Gilded

Common Sense Media says

Adventurous fantasy weaves Korean mythology, martial arts.

Age(i)

2
3
4
5
6
7
8
9
10
11
12
13
14
15
16
17

Quality(i)

 

What parents need to know

Educational value

Readers will learn about modern and historical Korean culture, Seoul and its surrounding areas, and Korean words and their meanings. A guide is included at the back of the book. They'll also learn about tae kwon do, archery, ancient Korean myths, legends, and fairy tales and that the term "gilded" means "to be enslaved."

Positive messages

Strong messages about friendship, being honest and forthright, helping others, putting others before yourself, antibullying, sticking to your beliefs, standing up for yourself, the importance of love and family, doing well in school, and being careful of your surroundings. 

Positive role models

Jae Hwa is one tough cookie. She's fiercely independent and a strong, likable heroine with a spunky personality. Jae values friendship and keeping her friends and family out of harm's way. She selflessly puts herself into dangerous situations out of concern for those she loves. She was close to her mother who died and misses her every day. Jae knows martial arts and gains more of an interest in Korean culture and her heritage as the story progresses. She also wants to do well in school. Other solid role models are Jae's crush, Marc Grayson, a studious boy who's kind, caring, and loyal and who wants to protect her. Her other friends also are dedicated to their studies and like Jae as a friend. Jae also has strong parental role models in her father, grandfather, and aunt. 

Violence

Hand-to-hand combat, martial-arts combat such as tae kwon do, archery (using it to hit targets and monsters), wild beasts attacking humans, monsters attacking humans and vice versa. 

Sex

Kissing, hugging, and tender caressing, such as on the face. 

Language

"Crap."

Consumerism

Buying drinks and desserts at Coffee Bean. 

Drinking, drugs, & smoking
Not applicable

Parents Need to Know

Parents need to know that Gilded is Christina Farley's debut novel and the first book in the Gilded series. It's about a Korean-American teen who lives with her father in Seoul, South Korea. She battles an evil demigod, Haemosu, who wants to take her soul and make her his princess. The legend of Haemosu is an actual Korean myth. Gilded has some violence: Jae battling Haemosu and other Korean mythical beings, and monsters using tae kwon do and archery. There's mild romance with a couple of kissing scenes and hugging. The only strong language is "crap."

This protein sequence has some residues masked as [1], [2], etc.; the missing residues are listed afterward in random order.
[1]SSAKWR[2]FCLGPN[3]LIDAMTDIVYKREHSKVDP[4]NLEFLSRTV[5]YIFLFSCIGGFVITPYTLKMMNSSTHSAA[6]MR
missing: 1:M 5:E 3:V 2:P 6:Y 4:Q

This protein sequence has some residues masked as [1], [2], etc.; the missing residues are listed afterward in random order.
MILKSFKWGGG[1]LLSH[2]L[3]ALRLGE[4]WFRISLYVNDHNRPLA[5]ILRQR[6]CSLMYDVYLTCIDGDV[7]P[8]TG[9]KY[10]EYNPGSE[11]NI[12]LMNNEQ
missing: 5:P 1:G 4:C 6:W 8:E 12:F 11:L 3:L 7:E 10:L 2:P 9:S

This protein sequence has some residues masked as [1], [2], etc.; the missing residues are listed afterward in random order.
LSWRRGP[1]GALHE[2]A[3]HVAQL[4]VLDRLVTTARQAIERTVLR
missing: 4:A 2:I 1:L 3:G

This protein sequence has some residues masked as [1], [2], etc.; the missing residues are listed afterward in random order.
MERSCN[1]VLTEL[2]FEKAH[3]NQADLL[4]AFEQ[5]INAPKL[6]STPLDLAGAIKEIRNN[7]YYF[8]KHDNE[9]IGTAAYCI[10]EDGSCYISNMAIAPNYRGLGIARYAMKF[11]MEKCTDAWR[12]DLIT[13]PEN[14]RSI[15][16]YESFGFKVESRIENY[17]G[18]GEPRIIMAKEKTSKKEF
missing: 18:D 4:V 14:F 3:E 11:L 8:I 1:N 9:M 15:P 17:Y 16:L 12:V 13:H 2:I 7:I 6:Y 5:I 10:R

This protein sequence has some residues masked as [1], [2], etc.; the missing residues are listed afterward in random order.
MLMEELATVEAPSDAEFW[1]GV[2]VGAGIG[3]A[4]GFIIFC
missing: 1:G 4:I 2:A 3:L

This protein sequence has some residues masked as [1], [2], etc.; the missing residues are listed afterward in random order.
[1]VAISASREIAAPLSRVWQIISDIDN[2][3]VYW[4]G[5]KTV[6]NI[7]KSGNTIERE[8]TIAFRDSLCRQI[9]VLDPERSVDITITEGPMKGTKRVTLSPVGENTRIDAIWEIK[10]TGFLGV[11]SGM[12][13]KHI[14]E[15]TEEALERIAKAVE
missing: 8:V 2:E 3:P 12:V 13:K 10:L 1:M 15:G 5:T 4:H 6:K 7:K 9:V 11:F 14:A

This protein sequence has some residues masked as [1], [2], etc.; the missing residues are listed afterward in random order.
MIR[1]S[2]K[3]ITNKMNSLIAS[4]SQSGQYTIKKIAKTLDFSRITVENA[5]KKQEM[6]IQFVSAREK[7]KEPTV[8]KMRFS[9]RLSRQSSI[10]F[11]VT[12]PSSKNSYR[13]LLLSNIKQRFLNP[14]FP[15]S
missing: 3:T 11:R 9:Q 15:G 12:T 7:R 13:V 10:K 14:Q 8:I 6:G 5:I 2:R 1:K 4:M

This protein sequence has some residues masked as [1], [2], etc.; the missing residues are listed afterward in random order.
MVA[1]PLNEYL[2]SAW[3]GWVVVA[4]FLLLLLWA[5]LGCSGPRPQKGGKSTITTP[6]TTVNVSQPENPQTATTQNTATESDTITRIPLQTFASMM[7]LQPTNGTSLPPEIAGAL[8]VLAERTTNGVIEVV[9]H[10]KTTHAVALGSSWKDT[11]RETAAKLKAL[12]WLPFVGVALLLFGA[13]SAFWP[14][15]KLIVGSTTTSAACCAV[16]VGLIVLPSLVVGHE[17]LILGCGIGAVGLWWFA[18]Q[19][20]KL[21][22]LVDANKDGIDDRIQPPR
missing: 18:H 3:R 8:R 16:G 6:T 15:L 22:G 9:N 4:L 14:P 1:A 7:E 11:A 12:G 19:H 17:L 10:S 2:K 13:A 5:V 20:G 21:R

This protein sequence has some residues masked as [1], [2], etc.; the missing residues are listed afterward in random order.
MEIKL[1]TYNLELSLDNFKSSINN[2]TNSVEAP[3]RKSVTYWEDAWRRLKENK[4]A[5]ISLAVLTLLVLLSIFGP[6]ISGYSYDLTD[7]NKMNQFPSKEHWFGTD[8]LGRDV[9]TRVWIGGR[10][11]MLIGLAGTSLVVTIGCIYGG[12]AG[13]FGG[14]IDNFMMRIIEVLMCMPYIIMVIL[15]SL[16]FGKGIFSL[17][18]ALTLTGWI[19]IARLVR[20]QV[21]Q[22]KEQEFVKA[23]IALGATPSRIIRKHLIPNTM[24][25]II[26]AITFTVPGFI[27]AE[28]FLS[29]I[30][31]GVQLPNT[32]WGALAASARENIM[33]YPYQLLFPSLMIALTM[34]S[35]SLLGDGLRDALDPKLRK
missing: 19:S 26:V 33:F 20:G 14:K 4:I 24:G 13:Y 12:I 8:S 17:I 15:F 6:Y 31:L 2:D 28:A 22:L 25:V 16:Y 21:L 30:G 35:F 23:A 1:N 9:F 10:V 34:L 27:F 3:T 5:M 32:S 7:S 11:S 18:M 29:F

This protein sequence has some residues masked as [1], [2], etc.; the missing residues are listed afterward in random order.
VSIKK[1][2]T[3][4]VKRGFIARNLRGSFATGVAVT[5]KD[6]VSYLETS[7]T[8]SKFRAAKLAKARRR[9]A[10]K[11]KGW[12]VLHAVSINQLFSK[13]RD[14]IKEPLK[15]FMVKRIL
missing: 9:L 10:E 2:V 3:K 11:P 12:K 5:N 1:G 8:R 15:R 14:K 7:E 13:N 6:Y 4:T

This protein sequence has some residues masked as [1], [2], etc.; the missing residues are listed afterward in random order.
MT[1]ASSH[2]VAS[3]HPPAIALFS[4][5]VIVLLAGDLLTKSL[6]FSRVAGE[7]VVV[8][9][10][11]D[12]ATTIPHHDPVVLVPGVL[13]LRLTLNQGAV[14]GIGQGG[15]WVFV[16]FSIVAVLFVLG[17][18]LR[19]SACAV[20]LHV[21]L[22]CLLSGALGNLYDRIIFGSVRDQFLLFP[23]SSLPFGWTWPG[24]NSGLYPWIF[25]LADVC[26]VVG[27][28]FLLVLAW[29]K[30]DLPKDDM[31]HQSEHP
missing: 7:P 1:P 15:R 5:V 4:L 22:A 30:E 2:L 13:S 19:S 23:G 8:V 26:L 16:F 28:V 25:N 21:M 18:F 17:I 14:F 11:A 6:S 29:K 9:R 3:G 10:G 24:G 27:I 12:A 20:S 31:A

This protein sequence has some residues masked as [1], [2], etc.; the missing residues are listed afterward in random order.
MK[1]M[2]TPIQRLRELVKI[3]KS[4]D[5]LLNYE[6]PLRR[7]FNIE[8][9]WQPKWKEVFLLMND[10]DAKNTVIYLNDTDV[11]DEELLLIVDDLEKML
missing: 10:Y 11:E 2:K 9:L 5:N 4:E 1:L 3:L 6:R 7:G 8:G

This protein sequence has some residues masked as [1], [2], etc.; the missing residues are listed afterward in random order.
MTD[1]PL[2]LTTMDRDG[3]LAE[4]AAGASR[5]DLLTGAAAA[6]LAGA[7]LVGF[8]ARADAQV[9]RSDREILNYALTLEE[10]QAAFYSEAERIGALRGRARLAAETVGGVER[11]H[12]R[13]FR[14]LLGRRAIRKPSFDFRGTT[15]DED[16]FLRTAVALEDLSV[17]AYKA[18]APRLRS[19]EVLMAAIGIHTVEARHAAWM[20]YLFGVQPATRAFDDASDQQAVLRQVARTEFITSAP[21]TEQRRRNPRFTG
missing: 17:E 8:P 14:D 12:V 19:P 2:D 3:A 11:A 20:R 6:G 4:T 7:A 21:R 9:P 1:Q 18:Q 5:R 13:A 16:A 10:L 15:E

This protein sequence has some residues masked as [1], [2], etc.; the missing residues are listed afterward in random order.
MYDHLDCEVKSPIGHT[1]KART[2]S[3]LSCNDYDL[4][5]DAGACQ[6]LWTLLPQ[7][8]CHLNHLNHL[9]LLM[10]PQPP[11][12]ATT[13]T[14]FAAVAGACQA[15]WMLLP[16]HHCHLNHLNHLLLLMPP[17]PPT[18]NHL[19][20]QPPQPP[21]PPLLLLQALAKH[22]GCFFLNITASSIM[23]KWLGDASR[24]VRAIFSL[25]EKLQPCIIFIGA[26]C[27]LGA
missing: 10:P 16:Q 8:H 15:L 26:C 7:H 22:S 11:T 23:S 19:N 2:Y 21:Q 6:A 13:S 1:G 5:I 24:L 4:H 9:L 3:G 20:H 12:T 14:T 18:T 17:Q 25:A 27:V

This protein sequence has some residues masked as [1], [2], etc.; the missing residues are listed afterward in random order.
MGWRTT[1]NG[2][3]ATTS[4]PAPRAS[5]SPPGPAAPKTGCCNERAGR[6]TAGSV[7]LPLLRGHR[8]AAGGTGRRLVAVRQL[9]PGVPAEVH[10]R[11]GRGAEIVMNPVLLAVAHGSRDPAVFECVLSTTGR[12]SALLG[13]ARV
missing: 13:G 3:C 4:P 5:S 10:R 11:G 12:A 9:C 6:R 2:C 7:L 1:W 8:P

What's the story?

GILDED is about a Korean-American teen, Jae Hwa Lee, who moves from L.A. to Seoul with her dad. She doesn't want to live there. She wants to stay in L.A. where she has friends and memories of her deceased mother. Jae also doesn't get along with her grandfather, or so she thinks. Once Jae discovers why her grandfather wants her to leave Seoul, her world turns upside down. Jae is connected to an old myth -- the legend of Princess Yuhwa, who escaped the evil clutches of the demigod Haemosu. He's said to take the souls of eldest living daughters, and Jae's next on his list. She must put her tae kwon do and archery skills to the test to defeat him, protect her family and friends ... and stay alive.

Is it any good?

QUALITY
 

Gilded is an extremely fun book that offers the perspective of a Korean-American teen living in a foreign country. It's also a twist on standard paranormal books, with new monsters and mythical beings. Jae Hwa is a great role model -- a strong fighter who's still unsure she can defeat Haemosu. She's real and believable. Gilded also has interesting locales, a romance, side characters, and Korean myth and history. After finishing the first book, readers will be eager to dive into the second one, Silvern

Families can talk about...

  • Families can talk about the Korean myths and legends explored in Gilded. Does the novel make you want to learn more about the legend of the sun deity Haemosu and Princess Yuhwa?

  • Why do you think the author, a non-Korean, wrote about a Korean-American girl in Seoul?

  • Dramas in Korea are extremely popular. A K-drama was made about the legend of archer and warrior Jumong, the son of Haemosu and Yuhwa. "Jumong" was rated the highest drama of 2006. It's available online via DramaFever and Viki. Although fictionalized for television, it's worth checking out to learn more about Korean mythology and history.

  •  

Book details

Author:Christina L. Farley
Genre:Fantasy
Topics:Magic and fantasy, Princesses and fairies, Sports and martial arts, Friendship, Great girl role models, High school, Monsters, ghosts, and vampires
Book type:Fiction
Publisher:Skyscape
Publication date:March 1, 2014
Number of pages:339
Publisher's recommended age(s):12 - 17
Available on:Paperback, Nook, Audiobook (unabridged), Hardback, Kindle

This review of Gilded was written by

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About our rating system

  • ON: Content is age-appropriate for kids this age.
  • PAUSE: Know your child; some content may not be right for some kids.
  • OFF: Not age-appropriate for kids this age.
  • NOT FOR KIDS: Not appropriate for kids of any age.

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Quality

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Learning ratings

  • Best: Really engaging; great learning approach.
  • Very Good: Engaging; good learning approach.
  • Good: Pretty engaging; good learning approach.
  • Fair: Somewhat engaging; OK learning approach.
  • Not for Learning: Not recommended for learning.
  • Not for Kids: Not age-appropriate for kids; not recommended for learning.

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